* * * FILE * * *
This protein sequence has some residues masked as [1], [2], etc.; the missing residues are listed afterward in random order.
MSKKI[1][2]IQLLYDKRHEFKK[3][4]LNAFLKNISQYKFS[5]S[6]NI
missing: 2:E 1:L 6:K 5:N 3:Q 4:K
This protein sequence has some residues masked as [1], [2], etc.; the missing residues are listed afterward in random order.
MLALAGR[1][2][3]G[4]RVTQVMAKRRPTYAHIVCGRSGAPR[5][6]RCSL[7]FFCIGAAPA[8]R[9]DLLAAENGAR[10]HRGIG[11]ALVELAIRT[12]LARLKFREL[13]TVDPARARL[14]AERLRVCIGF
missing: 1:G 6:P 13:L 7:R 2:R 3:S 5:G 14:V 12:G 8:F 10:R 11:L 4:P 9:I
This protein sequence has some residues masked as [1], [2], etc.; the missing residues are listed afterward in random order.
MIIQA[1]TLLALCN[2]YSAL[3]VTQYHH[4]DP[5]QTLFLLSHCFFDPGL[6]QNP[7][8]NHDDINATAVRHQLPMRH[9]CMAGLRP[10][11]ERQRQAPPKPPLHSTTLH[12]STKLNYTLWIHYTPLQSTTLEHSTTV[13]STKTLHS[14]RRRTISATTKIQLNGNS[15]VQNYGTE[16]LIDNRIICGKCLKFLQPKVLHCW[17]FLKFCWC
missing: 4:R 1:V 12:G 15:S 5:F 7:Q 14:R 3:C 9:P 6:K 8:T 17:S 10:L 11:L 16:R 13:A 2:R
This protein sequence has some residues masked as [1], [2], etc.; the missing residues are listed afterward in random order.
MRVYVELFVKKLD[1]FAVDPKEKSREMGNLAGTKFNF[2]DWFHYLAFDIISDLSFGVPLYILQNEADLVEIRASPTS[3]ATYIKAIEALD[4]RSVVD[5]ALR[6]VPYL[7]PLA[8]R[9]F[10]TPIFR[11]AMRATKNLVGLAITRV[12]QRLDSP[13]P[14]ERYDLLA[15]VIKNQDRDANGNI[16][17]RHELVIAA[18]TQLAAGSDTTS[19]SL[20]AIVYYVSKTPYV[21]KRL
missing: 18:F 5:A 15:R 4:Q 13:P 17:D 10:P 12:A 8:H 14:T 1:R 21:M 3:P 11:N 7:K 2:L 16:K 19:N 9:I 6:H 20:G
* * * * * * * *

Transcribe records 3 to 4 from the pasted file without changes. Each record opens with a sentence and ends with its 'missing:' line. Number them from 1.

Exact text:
This protein sequence has some residues masked as [1], [2], etc.; the missing residues are listed afterward in random order.
MIIQA[1]TLLALCN[2]YSAL[3]VTQYHH[4]DP[5]QTLFLLSHCFFDPGL[6]QNP[7][8]NHDDINATAVRHQLPMRH[9]CMAGLRP[10][11]ERQRQAPPKPPLHSTTLH[12]STKLNYTLWIHYTPLQSTTLEHSTTV[13]STKTLHS[14]RRRTISATTKIQLNGNS[15]VQNYGTE[16]LIDNRIICGKCLKFLQPKVLHCW[17]FLKFCWC
missing: 4:R 1:V 12:G 15:S 5:F 7:Q 14:R 3:C 9:P 6:K 8:T 17:S 10:L 11:L 16:R 13:A 2:R
This protein sequence has some residues masked as [1], [2], etc.; the missing residues are listed afterward in random order.
MRVYVELFVKKLD[1]FAVDPKEKSREMGNLAGTKFNF[2]DWFHYLAFDIISDLSFGVPLYILQNEADLVEIRASPTS[3]ATYIKAIEALD[4]RSVVD[5]ALR[6]VPYL[7]PLA[8]R[9]F[10]TPIFR[11]AMRATKNLVGLAITRV[12]QRLDSP[13]P[14]ERYDLLA[15]VIKNQDRDANGNI[16][17]RHELVIAA[18]TQLAAGSDTTS[19]SL[20]AIVYYVSKTPYV[21]KRL
missing: 18:F 5:A 15:R 4:Q 13:P 17:D 10:P 12:A 8:H 14:T 1:R 21:M 3:P 11:N 7:K 2:L 16:K 19:N 9:I 6:H 20:G